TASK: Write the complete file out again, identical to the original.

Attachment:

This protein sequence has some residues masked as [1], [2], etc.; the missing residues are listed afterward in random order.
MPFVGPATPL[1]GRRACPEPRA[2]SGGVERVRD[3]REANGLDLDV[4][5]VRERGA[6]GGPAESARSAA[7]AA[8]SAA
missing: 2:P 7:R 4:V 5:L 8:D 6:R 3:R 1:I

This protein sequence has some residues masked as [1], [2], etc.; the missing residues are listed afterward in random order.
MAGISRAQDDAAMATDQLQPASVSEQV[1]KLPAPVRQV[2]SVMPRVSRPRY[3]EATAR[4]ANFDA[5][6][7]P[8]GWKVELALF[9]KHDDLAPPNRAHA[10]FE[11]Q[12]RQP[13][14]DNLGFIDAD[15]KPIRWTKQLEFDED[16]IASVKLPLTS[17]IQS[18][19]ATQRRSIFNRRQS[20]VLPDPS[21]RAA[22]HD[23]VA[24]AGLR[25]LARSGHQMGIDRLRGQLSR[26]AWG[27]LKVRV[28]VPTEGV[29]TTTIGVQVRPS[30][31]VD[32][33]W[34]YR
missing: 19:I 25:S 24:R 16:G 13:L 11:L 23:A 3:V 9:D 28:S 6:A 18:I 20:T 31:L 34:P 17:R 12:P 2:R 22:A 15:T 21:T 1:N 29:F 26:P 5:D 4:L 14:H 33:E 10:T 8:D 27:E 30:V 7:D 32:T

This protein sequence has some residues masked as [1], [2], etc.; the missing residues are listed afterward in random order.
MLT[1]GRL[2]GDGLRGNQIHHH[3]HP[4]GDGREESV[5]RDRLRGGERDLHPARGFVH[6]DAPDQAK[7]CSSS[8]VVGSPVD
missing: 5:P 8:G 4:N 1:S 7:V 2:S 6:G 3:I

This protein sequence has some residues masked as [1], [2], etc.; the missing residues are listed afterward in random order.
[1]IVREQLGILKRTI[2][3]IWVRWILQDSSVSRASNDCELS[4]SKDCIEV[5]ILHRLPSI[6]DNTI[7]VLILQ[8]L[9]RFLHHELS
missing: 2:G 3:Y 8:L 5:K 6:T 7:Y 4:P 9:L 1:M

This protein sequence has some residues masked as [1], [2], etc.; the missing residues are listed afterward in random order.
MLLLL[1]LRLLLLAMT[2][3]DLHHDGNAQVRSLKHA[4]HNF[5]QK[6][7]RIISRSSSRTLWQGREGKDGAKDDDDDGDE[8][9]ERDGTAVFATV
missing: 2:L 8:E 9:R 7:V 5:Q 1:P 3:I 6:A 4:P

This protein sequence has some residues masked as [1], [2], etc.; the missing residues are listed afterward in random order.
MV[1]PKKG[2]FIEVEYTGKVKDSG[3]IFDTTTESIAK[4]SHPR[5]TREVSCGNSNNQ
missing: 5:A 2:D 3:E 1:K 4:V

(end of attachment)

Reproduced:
This protein sequence has some residues masked as [1], [2], etc.; the missing residues are listed afterward in random order.
MPFVGPATPL[1]GRRACPEPRA[2]SGGVERVRD[3]REANGLDLDV[4][5]VRERGA[6]GGPAESARSAA[7]AA[8]SAA
missing: 2:P 7:R 4:V 5:L 8:D 6:R 3:R 1:I

This protein sequence has some residues masked as [1], [2], etc.; the missing residues are listed afterward in random order.
MAGISRAQDDAAMATDQLQPASVSEQV[1]KLPAPVRQV[2]SVMPRVSRPRY[3]EATAR[4]ANFDA[5][6][7]P[8]GWKVELALF[9]KHDDLAPPNRAHA[10]FE[11]Q[12]RQP[13][14]DNLGFIDAD[15]KPIRWTKQLEFDED[16]IASVKLPLTS[17]IQS[18][19]ATQRRSIFNRRQS[20]VLPDPS[21]RAA[22]HD[23]VA[24]AGLR[25]LARSGHQMGIDRLRGQLSR[26]AWG[27]LKVRV[28]VPTEGV[29]TTTIGVQVRPS[30][31]VD[32][33]W[34]YR
missing: 19:I 25:S 24:R 16:G 13:L 11:L 23:A 3:V 9:D 28:S 6:A 18:I 20:T 31:L 34:P 17:R 12:P 2:R 22:A 15:T 21:T 1:N 29:F 26:P 5:D 4:L 14:H 33:E 10:T 8:D 27:E 30:V 7:D 32:T

This protein sequence has some residues masked as [1], [2], etc.; the missing residues are listed afterward in random order.
MLT[1]GRL[2]GDGLRGNQIHHH[3]HP[4]GDGREESV[5]RDRLRGGERDLHPARGFVH[6]DAPDQAK[7]CSSS[8]VVGSPVD
missing: 5:P 8:G 4:N 1:S 7:V 2:S 6:G 3:I

This protein sequence has some residues masked as [1], [2], etc.; the missing residues are listed afterward in random order.
[1]IVREQLGILKRTI[2][3]IWVRWILQDSSVSRASNDCELS[4]SKDCIEV[5]ILHRLPSI[6]DNTI[7]VLILQ[8]L[9]RFLHHELS
missing: 2:G 3:Y 8:L 5:K 6:T 7:Y 4:P 9:L 1:M

This protein sequence has some residues masked as [1], [2], etc.; the missing residues are listed afterward in random order.
MLLLL[1]LRLLLLAMT[2][3]DLHHDGNAQVRSLKHA[4]HNF[5]QK[6][7]RIISRSSSRTLWQGREGKDGAKDDDDDGDE[8][9]ERDGTAVFATV
missing: 2:L 8:E 9:R 7:V 5:Q 1:P 3:I 6:A 4:P

This protein sequence has some residues masked as [1], [2], etc.; the missing residues are listed afterward in random order.
MV[1]PKKG[2]FIEVEYTGKVKDSG[3]IFDTTTESIAK[4]SHPR[5]TREVSCGNSNNQ
missing: 5:A 2:D 3:E 1:K 4:V